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Veteran reporter pens book on unsung heroes

A veteran regional reporter turned author has published a new book celebrating the lives of unsung heroes in Scotland.

Jock Gallagher, 75, left, who spent 54 years as a journalist, has compiled a list of stories marking the achievements of his fellow countrymen in his new book, Scotland’s Global Empire: A Chronicle of Great Scots.

Among those featured include two brothers who were awarded the Victoria Cross – the highest military decoration awarded to British soldiers for valour in the face of the enemy.

He also tells the story of Major William Babtie, a Dumbarton man who was also awarded the Victoria Cross for his bravery in assisting wounded soldiers while under fire in the battle of Colenso in 1899 during the Boer War.

Jock, who first joined the old West Midlands Press in 1958, spent his early reporting career on the Sutton Coldfield News and Birmingham Post & Mail Group.

He said faded cuttings from hundreds of local papers and the shorthand in his reporter’s notebooks formed the basis and background to the book.

“The book is 450 pages and a quarter of a million words and took more than five years to put together,” he told HTFP.

“It’s really a collection of around a thousand stories in a reasonably racy style reminiscent of a good local reporter…I think.”

Jock Gallagher was inspired by old newspaper cuttings and shorthand notes

Jock, who also worked for the BBC, told the Dumbarton Reporter that he had an interest in Scottish pioneers throughout his long career.

“Though I knew Scots had punched above their weight it wasn’t until I put this into one book that I realised how powerful it was and how well Scots had performed right across the globe in areas of leadership and discovery,” he told the paper.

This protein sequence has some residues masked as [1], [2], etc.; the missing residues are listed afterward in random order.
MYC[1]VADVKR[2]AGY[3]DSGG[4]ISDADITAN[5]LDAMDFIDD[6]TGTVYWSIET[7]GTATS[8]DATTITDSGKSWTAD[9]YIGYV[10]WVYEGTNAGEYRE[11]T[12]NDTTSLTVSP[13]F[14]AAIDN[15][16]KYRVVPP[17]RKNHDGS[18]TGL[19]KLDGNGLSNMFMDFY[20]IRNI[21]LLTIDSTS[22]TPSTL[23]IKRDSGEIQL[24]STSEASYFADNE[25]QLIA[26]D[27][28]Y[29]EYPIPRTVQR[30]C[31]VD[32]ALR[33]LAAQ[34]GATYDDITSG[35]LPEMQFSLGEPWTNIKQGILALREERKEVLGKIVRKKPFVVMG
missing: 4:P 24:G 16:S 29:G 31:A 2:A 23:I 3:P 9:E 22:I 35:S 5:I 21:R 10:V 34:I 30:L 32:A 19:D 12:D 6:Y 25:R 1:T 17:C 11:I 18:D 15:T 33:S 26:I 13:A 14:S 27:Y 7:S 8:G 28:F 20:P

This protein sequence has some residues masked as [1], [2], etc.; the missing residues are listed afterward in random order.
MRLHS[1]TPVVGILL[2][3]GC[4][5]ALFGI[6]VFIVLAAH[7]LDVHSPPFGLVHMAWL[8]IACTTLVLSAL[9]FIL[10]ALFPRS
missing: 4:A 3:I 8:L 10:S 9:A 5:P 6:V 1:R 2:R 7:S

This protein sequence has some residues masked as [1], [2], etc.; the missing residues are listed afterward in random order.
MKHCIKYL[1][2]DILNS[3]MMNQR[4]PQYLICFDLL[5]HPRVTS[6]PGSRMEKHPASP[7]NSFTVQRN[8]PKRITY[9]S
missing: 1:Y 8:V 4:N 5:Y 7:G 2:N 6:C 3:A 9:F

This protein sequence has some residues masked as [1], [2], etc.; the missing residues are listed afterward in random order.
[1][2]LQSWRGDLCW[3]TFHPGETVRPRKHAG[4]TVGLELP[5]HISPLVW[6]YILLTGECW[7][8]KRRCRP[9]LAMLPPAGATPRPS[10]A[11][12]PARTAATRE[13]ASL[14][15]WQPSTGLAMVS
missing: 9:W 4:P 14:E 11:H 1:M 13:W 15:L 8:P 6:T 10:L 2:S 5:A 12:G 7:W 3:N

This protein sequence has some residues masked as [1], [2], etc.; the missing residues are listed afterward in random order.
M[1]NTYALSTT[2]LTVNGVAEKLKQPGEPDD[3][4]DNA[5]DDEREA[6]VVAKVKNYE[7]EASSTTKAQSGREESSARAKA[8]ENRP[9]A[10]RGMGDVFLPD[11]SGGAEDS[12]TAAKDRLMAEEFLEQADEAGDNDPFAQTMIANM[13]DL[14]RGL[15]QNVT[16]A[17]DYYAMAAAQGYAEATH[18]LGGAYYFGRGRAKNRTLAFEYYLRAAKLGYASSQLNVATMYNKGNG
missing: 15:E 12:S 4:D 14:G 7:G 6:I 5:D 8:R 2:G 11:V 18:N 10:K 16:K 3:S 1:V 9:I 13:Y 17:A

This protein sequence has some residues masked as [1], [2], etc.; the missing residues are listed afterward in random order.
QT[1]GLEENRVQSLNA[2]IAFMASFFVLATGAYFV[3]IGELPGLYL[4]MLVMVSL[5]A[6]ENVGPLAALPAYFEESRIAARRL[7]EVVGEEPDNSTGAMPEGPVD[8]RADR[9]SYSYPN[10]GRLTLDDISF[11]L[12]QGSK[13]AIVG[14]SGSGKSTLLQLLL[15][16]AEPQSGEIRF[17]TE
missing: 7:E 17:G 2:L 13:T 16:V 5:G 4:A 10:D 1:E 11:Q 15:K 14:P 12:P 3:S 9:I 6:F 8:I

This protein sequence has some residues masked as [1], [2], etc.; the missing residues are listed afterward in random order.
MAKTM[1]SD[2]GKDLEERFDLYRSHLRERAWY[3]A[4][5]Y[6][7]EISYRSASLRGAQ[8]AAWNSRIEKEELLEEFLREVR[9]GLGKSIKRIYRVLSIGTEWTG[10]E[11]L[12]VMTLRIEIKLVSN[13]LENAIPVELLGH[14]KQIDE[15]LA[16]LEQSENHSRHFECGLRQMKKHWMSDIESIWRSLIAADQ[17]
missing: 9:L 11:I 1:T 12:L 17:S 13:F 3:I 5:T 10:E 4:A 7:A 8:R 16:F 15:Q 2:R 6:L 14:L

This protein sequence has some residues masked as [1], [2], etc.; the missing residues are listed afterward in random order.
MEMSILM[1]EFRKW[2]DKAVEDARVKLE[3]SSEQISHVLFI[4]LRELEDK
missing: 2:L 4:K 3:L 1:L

“It’s a typical reporter’s piece doing lots of little colourful stories — it’s pure journalism — I don’t pretend to be a writer.

“It’s a reporter’s notebook — it just happens to be over 200 years.I kept old newspaper cuttings, read books, so I had a whole mass of this material and I just decided it ought to be put into some sort of order and the logical thing to do was to put it into a book.

“The book was really a reaction to living in England, you become more fervently patriotic the longer you’re away from Scotland.

“I think the book really decided to write itself and like a good reporter I had scribbled notes and reports or yonks about Scots.”

The book is available from Amazon and is also on Kindle.


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  • December 18, 2013 at 12:41 pm

    More reporters need to get their work into book form. It’s a shame for so much knowledge, experience and skill to lie a’mouldering in old newspaper files and notebooks.
    With new technology, it’s no longer necessary for skilled writers – and all professional journalists are skilled to some extent – to run the gauntlet of unscrupulous trade publishers, who mess up people’s work and pay them peanuts.
    Good on yer, Jock! I hope the book sells well.

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  • December 18, 2013 at 2:36 pm

    I couldn’t agree more. The fascinating information a good reporter hoovers up in a career is pure gold dust. Most of us never get the time to put it into book form. I had to wait until I was long past retirement! Scotland’s Global Empire is just a collection of very short pieces out of my notebook and cuttings file. There are dozens of characters who deserve a book in themselves…maybe one day I’ll shimmy past the shyster publishers and produce another. If anyone out there is interested, there are dozens of Great War heroics ideal for next year’s hundredth anniversary. Thanks for the good wishes: the book is selling moderately well and goes to the US in the Spring.

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  • December 19, 2013 at 9:24 am

    Good luck, sounds good.

    One grumble, could whoever is editing/writing this website STOP using the word ‘pens’ as a replacement for ‘writes’. Any trainee would be blasted for this so it doesn’t look good on an industry website.

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